Of course, the irony here is that Leftists are moral relativists and materialists. They have no basis upon which to make a moral argument, but they make it anyway. Conservatives have a basis, yet they do not make it. They also have the greatest human rights atrocity in world history to fight against, yet many of them will not fight it. They declare that nobody is interested in fighting historic evils, even as history is filled with the stories of people who rebelled against governments, toppled empires, stormed beaches, and martyred themselves for no other reason than to fight historic evils, even as the pro-life movement in America can manage to gather together four or five hundred thousand people every year, in the dead of winter, for a march that usually garners little media attention and which mainstream conservative figures will not help them promote.
Yet Tomi Lahren stands to the side with a sneer, yawns, and says, "Nobody cares about these stupid social issues." And then she goes and records her 15th impassioned rant against Beyonce.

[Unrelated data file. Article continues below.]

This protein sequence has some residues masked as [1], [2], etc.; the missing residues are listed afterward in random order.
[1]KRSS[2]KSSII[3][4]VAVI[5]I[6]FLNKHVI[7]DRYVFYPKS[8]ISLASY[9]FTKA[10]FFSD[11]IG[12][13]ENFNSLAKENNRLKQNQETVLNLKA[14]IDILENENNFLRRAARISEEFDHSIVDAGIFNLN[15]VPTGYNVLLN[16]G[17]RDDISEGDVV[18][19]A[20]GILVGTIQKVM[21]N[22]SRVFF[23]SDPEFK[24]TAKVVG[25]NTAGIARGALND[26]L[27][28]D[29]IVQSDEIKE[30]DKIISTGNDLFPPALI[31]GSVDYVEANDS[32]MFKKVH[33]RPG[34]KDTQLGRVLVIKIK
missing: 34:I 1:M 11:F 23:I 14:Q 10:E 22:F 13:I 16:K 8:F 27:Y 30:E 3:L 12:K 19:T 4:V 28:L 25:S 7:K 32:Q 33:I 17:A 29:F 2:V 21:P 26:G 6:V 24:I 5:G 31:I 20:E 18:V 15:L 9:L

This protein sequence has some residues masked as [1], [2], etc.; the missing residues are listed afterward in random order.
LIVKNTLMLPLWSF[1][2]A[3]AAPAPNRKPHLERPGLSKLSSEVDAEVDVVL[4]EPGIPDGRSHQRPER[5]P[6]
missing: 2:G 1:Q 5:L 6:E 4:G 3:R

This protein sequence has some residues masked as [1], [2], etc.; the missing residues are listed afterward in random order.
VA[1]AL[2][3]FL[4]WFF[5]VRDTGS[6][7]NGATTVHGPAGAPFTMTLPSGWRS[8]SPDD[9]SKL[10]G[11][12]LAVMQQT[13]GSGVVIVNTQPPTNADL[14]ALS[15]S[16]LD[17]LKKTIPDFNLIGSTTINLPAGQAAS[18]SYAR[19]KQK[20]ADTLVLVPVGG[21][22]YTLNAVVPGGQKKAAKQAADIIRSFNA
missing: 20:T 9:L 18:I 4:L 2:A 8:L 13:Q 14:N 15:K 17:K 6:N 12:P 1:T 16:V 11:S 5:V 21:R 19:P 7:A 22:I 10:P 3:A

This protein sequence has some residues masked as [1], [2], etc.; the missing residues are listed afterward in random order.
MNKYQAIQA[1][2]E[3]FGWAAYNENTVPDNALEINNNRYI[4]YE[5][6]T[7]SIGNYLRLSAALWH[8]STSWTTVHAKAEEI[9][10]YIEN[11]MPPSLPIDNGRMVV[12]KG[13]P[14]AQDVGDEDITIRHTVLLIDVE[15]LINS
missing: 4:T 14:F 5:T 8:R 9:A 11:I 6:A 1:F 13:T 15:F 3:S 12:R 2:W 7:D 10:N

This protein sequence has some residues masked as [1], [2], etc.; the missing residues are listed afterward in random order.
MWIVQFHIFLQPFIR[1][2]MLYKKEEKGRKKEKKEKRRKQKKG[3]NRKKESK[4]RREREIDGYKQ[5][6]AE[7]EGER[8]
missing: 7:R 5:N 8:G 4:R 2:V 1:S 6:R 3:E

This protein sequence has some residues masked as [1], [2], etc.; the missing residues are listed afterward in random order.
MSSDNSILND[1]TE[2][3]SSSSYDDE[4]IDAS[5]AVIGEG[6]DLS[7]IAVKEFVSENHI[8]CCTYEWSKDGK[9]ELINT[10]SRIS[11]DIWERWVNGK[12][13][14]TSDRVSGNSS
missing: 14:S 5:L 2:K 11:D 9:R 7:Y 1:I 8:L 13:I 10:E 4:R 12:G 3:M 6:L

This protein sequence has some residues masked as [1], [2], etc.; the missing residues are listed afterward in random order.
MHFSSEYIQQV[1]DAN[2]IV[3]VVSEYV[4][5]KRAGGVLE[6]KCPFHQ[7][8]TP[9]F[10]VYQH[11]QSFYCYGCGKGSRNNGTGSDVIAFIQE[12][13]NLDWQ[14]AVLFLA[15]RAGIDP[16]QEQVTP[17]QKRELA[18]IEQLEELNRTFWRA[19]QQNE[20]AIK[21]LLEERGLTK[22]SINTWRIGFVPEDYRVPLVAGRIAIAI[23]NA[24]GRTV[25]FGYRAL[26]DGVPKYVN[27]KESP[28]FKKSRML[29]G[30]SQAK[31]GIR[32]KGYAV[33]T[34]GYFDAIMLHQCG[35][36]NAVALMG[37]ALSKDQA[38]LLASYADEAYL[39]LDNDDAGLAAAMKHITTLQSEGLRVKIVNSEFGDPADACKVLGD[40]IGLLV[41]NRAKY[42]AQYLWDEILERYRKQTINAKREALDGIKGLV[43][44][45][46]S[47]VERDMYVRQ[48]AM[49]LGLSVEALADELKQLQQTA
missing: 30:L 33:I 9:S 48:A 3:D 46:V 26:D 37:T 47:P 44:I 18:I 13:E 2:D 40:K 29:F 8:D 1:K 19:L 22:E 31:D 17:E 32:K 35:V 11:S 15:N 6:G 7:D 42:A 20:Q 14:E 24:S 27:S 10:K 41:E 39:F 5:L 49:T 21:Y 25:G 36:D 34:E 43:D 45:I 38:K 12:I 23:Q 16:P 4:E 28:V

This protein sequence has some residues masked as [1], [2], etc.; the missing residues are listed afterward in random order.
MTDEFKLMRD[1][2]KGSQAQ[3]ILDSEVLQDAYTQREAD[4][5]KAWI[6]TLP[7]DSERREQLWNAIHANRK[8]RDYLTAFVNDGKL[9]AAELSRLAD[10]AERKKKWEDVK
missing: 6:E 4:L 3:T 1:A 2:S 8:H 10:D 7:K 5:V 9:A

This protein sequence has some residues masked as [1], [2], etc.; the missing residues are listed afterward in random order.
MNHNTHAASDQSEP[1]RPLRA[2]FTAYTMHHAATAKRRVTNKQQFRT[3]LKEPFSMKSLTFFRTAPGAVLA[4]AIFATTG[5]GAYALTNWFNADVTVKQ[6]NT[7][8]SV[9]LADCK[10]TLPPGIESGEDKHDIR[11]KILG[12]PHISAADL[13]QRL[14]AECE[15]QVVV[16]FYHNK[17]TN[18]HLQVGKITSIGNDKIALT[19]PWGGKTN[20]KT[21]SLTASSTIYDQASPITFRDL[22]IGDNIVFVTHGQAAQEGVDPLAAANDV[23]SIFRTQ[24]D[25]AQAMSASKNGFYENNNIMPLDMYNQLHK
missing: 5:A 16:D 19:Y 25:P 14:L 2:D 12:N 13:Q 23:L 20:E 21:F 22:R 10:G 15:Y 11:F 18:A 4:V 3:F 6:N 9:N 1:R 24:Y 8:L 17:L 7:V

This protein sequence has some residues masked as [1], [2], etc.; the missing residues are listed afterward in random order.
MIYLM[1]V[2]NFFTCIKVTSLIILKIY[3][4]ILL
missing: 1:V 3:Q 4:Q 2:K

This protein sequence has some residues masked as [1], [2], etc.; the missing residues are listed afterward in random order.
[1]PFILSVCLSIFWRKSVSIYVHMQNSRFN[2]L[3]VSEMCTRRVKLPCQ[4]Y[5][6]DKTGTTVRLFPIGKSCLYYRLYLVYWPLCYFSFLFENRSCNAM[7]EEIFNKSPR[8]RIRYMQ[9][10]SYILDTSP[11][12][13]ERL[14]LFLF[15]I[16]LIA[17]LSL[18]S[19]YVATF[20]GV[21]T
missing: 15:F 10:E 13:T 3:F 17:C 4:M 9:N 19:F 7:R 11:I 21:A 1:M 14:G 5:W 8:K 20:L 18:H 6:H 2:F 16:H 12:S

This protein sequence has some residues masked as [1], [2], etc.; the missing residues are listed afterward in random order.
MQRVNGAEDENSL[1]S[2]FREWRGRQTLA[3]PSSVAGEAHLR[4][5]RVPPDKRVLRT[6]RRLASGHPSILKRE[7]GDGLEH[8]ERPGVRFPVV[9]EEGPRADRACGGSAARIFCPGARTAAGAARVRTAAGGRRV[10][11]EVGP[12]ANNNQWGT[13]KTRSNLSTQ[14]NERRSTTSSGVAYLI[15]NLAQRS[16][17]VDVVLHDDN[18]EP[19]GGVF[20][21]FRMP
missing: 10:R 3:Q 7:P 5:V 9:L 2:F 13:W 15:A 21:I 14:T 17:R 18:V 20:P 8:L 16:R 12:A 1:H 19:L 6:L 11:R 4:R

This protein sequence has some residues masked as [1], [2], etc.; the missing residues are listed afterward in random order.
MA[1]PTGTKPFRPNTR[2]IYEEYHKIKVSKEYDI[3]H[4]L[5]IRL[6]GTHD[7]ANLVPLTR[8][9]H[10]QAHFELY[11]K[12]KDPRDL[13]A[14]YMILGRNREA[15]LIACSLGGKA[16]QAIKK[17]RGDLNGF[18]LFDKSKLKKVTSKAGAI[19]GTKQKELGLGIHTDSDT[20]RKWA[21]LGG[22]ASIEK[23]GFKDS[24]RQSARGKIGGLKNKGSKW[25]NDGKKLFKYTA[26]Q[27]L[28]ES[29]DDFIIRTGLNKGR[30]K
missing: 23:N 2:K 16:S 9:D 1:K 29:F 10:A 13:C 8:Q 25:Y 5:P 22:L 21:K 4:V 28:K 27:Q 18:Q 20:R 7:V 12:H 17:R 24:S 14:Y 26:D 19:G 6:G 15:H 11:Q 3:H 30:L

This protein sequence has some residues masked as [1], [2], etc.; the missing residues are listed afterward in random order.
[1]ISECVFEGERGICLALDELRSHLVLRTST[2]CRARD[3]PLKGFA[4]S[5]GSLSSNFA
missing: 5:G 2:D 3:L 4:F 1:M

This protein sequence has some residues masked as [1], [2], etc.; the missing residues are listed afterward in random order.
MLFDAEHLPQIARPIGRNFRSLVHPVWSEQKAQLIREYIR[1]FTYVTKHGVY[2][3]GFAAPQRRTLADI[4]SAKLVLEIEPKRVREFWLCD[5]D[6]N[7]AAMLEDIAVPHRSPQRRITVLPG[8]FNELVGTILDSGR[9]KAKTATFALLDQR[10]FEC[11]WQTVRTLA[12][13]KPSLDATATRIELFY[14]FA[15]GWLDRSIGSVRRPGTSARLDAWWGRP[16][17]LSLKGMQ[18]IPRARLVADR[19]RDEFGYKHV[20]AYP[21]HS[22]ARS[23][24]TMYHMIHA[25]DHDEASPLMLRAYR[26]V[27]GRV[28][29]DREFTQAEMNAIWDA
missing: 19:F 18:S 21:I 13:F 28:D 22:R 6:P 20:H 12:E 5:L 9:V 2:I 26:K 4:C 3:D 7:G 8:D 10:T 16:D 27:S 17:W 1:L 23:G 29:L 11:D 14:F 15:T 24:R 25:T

2) We pro-lifers are either wrong or right. We cannot be anything in between. We leave Tomi Lahren and everyone else no room to straddle the line. The claim we make is too radical, too absolute, too severe. We insist that actual human persons are being legally and systematically murdered by the thousands every day in America. We insist that 60 million such persons have lost their lives in the last few decades. We insist that entire generations are being erased from existence. If we are wrong, then there is no reason to respect us, support us, or "personally agree" with us on any level. We are maniacs and oppressors, and that is what you should call us.
But if we are right, then this matter deserves your undivided attention. If we are right, then our fight is the most important fight in the world. If we are right, then this mere "social issue" dwarfs every other issue and the only criticism you can make of our tactics and our rhetoric is that they are not radical enough. Certainly, at a minimum, if we are right then abortion is a holocaust and our government should abolish this holocaust for the same reason it abolished Hitler's holocaust. It should abolish it even more so, actually, because it is presently guilty of facilitating and funding this holocaust. So, you must either be radically in agreement with us or radically opposed. I do not see how any rational, thinking person could sit in the middle ground. There is no middle ground.